In the weeks leading up to Congress approving a short-term debt limit increase, Treasury Secretary Janet Yellen warned that her department was running out of time employing “extraordinary measures” to cover the federal government’s obligations. Her doom-and-gloom alarm bells made it sound like default was imminent, and Treasury officials were running out of options. It turns out that Yellen still possesses a few tricks up her sleeve. That is — until the next deadline approaches in December.
December Is the New October
In a new letter to lawmakers, Yellen assured congressional leaders that she would extend extraordinary cash management mechanisms to ensure the U.S. government remains under the federal debt ceiling until Dec. 3. Republicans and Democrats recently struck a last-minute deal to raise the borrowing limit by $480 billion.
The former head of the Federal Reserve explained that expanding the “debt issuance suspension period” would allow the Treasury to maintain suspensions of investments in the Civil Service Retirement and Disability Fund and the Postal Service Retiree Health Benefits Fund. This would also consist of temporarily halting the sale of State and Local Government Series (SLGS) securities.
“It is imperative that Congress act to increase or suspend the debt limit in a way that provides longer-term certainty that the government will satisfy all of its obligations,” she wrote in a letter to House Speaker Nancy Pelosi (D-CA), Senate Minority Leader Mitch McConnell (R-KY), and other congressional leaders.
If both parties strike another agreement that kicks the can down the road, will the Treasury uncover critical funding measures to make certain Washington pays its bills?
A September Letter to Remember?
In September, when there was one minute to midnight, Yellen penned a letter to Pelosi and told her that the Treasury would be left with “very limited resources that would be depleted quickly” if the Democrats and the GOP did not establish an arrangement on the $28.4 trillion debt ceiling. Moreover, Yellen asserted that there was immense uncertainty that the Treasury would meet the country’s financial commitments after Oct. 18.
“Failure to act promptly could also result in substantial disruptions to financial markets, as heightened uncertainty can exacerbate volatility and erode investor confidence,” the secretary stated.
The White House went as far as prognosticating that the United States could plunge into a recession.
“The U.S. economy has just begun to recover from the pandemic and a manufactured debt ceiling crisis would threaten the gains we’ve made and the future recovery,” the administration pontificated in a note. “If the U.S. defaults on its obligations, the ripple effects will hurt cities and states across the country.”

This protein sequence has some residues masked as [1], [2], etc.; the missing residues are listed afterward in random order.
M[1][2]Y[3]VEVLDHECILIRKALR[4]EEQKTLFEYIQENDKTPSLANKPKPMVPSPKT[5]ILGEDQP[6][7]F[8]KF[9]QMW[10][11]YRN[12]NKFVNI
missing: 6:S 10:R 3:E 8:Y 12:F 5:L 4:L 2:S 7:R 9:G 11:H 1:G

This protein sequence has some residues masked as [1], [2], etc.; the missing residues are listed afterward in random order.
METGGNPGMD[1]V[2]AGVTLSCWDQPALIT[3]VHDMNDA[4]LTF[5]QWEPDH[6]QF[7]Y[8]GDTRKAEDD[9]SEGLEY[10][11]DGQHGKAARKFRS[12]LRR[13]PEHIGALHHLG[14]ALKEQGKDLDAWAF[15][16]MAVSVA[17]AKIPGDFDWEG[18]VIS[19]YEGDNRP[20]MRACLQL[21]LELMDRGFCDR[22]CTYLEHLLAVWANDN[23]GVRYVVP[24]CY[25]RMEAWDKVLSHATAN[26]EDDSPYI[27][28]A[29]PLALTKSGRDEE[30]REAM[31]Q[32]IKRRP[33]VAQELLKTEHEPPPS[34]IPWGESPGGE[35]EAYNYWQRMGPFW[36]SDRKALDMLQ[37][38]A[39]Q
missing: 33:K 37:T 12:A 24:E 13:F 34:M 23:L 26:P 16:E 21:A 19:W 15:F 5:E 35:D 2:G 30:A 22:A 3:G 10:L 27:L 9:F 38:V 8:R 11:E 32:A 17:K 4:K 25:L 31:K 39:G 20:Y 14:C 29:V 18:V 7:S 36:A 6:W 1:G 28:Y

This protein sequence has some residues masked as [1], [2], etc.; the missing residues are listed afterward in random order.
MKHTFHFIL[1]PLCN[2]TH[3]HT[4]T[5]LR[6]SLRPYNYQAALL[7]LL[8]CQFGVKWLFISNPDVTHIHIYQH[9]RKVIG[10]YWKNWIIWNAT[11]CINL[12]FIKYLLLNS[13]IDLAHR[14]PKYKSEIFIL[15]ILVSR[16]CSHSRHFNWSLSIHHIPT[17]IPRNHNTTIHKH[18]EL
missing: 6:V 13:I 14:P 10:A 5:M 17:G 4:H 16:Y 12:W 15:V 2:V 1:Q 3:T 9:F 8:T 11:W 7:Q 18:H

But, in theory, could Yellen simply come to the government’s rescue once again? If President Joe Biden and the Democrats fail to extend the debt limit, she could count on Republicans buckling under the pressure. As Liberty Nation’s James Fite recently reported, “Former President Donald Trump – and some Democrats – hold the opinion that the GOP simply caved under the pressure, the fear of how they would look if the creditors came for the country.”
A Fight to the Debt
Be it battles over the debt ceiling or disputes on $3.5 trillion spending proposals, the supposed adults in charge continue to ignore the long-term fiscal issues facing the United States. Social Security is running out of cash. The government is paying hundreds of billions of dollars a year on debt-servicing charges. The country is facing $200 trillion in unfunded liabilities and expenditures. The political theater might make for great television and ensure both sides play the blame game, but these periodic skirmishes do nothing to address the abysmal financial situation in America today and tomorrow.
As long as the Federal Reserve can perpetually print money and investors – at least foreigners – acquire Treasury securities, there is no incentive for esteemed officials in the nation’s capital to grapple with any of these problems. Just as sure as Biden will sniff strangers’ hair, Democrats will spend with reckless abandon, and Republicans will abandon fiscal responsibility.
~ Read more from Andrew Moran.